- The Washington Times - Friday, March 28, 2008

Comcast Corp., under investigation by federal media regulators over reports it slows Internet access to file-sharing programs, yesterday said it will no longer treat peer-to-peer files differently than other Web traffic.

Philadelphia-based Comcast is partnering with BitTorrent Inc. to develop ways that Internet users can share large files without disrupting the experience of other subscribers. Right now, engineers at the Internet service provider (ISP) sometimes give preference to traditional Web traffic over peer-to-peer file sharing that uses more bandwidth.

While there is no federal law requiring “net neutrality,” the Federal Communications Commission is investigating complaints that Comcast impedes subscribers’ use of BitTorrent, a protocol for sharing video-rich files.

The issue is a contentious one. Comcast publicly defended its network management policies at a special FCC hearing on the matter last month, saying such practices were necessary to speed the flow of most network traffic. But advocates of net neutrality say such discretion threatens the “openness” of the Internet, and many say Comcast did not adequately disclose its policies beforehand.

But yesterday, Comcast said it will start managing Web traffic in a way that is “protocol agnostic” by the end of the year.

“I think both sides are seeing that the issue of [peer-to-peer] protocols and Internet traffic isn’t going away and now has come together,” Comcast spokeswoman Sena Fitzmaurice said. “We think it shows the marketplace is working.”

Rather than isolate bandwidth-intensive applications like BitTorrent, Comcast will focus on isolating the most bandwidth-intensive users, said Ashwin Navin, president and co-founder of San Francisco-based BitTorrent. Comcast said it will refine its new practices based on feedback and test results.

Mr. Navin said the companies have been discussing the challenge of managing peer-to-peer applications for about two years. They plan to make their discussions public to encourage an industry dialogue.

News of the collaboration was hailed by some as evidence that the government does not need to intervene in disputes between ISPs and developers of peer-to-peer file-sharing applications.

“It is precisely this kind of private sector solution that has been the bedrock of Internet governance since its inception,” said FCC Commissioner Robert M. McDowell, a Republican. “Government mandates cannot possibly contemplate the myriad complexities and nuances of the Internet marketplace. Today’s announcement obviates the need for any further government intrusion into this matter.”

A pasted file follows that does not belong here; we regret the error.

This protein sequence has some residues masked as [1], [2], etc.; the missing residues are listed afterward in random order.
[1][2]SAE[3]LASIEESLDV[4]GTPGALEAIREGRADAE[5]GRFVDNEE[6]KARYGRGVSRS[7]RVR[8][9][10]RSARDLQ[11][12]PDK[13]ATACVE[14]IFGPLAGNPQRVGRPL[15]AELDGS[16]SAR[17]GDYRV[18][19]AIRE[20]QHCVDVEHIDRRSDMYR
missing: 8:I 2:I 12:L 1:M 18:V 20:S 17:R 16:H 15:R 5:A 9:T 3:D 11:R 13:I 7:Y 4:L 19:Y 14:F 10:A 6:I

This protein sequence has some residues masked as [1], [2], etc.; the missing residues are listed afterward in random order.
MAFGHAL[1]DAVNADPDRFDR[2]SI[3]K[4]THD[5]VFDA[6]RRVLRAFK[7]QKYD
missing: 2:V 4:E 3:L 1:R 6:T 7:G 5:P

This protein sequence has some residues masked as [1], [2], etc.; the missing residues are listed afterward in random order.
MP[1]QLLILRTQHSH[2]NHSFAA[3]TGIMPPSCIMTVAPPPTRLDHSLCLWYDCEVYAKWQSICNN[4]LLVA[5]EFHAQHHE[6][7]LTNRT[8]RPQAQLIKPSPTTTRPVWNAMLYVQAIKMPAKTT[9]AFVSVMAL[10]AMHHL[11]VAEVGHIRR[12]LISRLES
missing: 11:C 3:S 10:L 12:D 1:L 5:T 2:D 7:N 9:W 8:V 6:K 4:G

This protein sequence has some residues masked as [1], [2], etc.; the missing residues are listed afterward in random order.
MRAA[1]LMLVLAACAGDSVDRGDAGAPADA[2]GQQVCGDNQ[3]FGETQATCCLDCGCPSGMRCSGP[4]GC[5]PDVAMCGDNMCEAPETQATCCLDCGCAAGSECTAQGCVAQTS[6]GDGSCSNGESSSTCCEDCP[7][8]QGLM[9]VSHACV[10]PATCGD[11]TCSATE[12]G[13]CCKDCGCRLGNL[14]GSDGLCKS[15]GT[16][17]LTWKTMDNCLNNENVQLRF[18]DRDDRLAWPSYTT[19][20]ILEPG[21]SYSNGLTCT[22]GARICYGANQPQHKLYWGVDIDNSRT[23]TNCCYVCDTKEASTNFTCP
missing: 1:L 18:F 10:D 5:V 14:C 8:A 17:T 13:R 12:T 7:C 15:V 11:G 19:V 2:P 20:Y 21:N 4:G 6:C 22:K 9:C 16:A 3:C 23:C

Bret Swanson, a senior fellow at the Progress and Freedom Foundation, called the collaboration between Comcast and BitTorrent “a huge win for common sense and for a healthy, growing Internet,” adding that regulation would have deterred competition by discouraging investment.

But while FCC Chairman Kevin J. Martin said he was “pleased” by the news, he questioned why Comcast couldn’t immediately stop its current practice of slowing access to peer-to-peer applications.

“It appears this practice will continue throughout the country until the end of the year and in some markets, even longer,” Mr. Martin, a Republican, said. “Comcast should provide its broadband customers as well as the commission with a commitment of a date-certain by when it will stop this practice.”

Rep. Edward J. Markey, Massachusetts Democrat who has proposed a bill that would give the FCC and states authority to enforce net neutrality rules, said legislation is still needed to ensure other ISPs will follow suit. “Today’s announcement does not include any statement by Comcast that it concedes that the FCC has authority to act in this area to protect Internet freedom,” Mr. Markey said in a statement.

Craig Aaron, spokesman for advocacy group Free Press, said the negotiations wouldn’t have occurred in the first place had it not been for public pressure on Comcast. “We may have caught Comcast in this one instance but who knows what they’re doing to the other innovating companies that haven’t cut a deal,” he said.

The FCC is holding a second hearing on network management issues in mid-April. Verizon earlier this month said it was was able to speed up peer-to-peer downloads by as much as 60 percent when working with file-sharing company Pando Networks.

Copyright © 2018 The Washington Times, LLC. Click here for reprint permission.

The Washington Times Comment Policy

The Washington Times welcomes your comments on Spot.im, our third-party provider. Please read our Comment Policy before commenting.


Click to Read More and View Comments

Click to Hide